After feeding back thoughts and ideas on the poems and discussing each one as a group, I introduced the students to the poetic form of ‘The Golden Shovel’. First devised by Terrance Hayes in 2010, a Golden Shovel poem is one in which the end-words of each line, in order, are taken from a short poem or small extract by another poet. Both Booker’s and John’s poems take this form. As Golden Shovel poems are a way of embracing and documenting voices around us that must be heard and felt, I felt it fitting to look at how this poetic form can be used to write about Caribbean experiences from the First World War.
As we did not have enough time in the workshop for the class to research, plan and write their own Golden Shovels based on marginalised voices from 1914-1918, the main writing activity asked students to engage creatively with an existing poem. This poem, also from Unwritten, was Charnell Lucien’s ‘Broken Letters’, where real correspondence between a Caribbean soldier and this loved ones back home is redacted, and each line ends in a blank. Students had to read closely into the poem, and fill out the incomplete letters with their own intellectual and emotional responses. The students were deeply intelligent and creative, and approached both the discussions and the writing activity with open minds.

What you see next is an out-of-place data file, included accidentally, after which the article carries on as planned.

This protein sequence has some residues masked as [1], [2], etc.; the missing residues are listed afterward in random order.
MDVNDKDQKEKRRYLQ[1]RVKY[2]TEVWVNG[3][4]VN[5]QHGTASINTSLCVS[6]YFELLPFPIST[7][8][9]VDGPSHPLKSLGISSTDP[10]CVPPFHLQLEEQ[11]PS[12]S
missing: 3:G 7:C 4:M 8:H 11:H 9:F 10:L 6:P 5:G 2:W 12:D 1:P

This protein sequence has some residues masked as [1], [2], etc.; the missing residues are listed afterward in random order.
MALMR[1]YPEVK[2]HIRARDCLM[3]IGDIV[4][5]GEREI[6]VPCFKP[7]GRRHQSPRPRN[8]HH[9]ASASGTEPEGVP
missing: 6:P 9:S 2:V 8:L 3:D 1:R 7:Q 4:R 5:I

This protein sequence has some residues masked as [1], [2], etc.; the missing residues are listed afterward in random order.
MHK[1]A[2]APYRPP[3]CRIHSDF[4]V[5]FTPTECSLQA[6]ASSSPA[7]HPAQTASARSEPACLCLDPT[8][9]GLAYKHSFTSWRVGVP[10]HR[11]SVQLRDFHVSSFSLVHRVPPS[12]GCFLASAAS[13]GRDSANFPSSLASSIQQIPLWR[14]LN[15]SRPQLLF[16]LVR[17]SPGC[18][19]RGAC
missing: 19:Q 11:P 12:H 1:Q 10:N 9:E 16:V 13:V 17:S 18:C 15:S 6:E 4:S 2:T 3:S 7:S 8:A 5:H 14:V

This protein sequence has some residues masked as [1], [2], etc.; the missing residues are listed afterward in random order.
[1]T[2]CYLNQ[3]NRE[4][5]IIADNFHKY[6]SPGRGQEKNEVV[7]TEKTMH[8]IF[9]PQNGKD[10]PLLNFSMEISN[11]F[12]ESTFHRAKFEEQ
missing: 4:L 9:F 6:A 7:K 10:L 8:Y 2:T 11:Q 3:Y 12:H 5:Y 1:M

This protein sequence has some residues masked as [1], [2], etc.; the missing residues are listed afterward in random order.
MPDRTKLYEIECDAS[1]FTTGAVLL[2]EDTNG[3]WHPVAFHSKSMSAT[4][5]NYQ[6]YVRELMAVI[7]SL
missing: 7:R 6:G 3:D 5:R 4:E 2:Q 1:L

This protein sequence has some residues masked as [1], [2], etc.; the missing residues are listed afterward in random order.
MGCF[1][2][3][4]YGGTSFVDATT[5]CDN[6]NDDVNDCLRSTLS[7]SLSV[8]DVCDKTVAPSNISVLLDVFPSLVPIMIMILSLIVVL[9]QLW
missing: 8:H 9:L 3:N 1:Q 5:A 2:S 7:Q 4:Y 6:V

Returning to Windsor High School for National Poetry Day was a very special thing for me. It was strange to return to the very place – indeed, the very library – where my passion for creative writing grew and was nurtured. Though I returned from university as a poet, rather than a novelist as I had then dreamt, I am amazed at how far I have come, and the successes that have come my way since I was a pupil at Windsor. If I helped any current pupils see the possibility of poetry on National Poetry Day, I would count the day amongst those successes.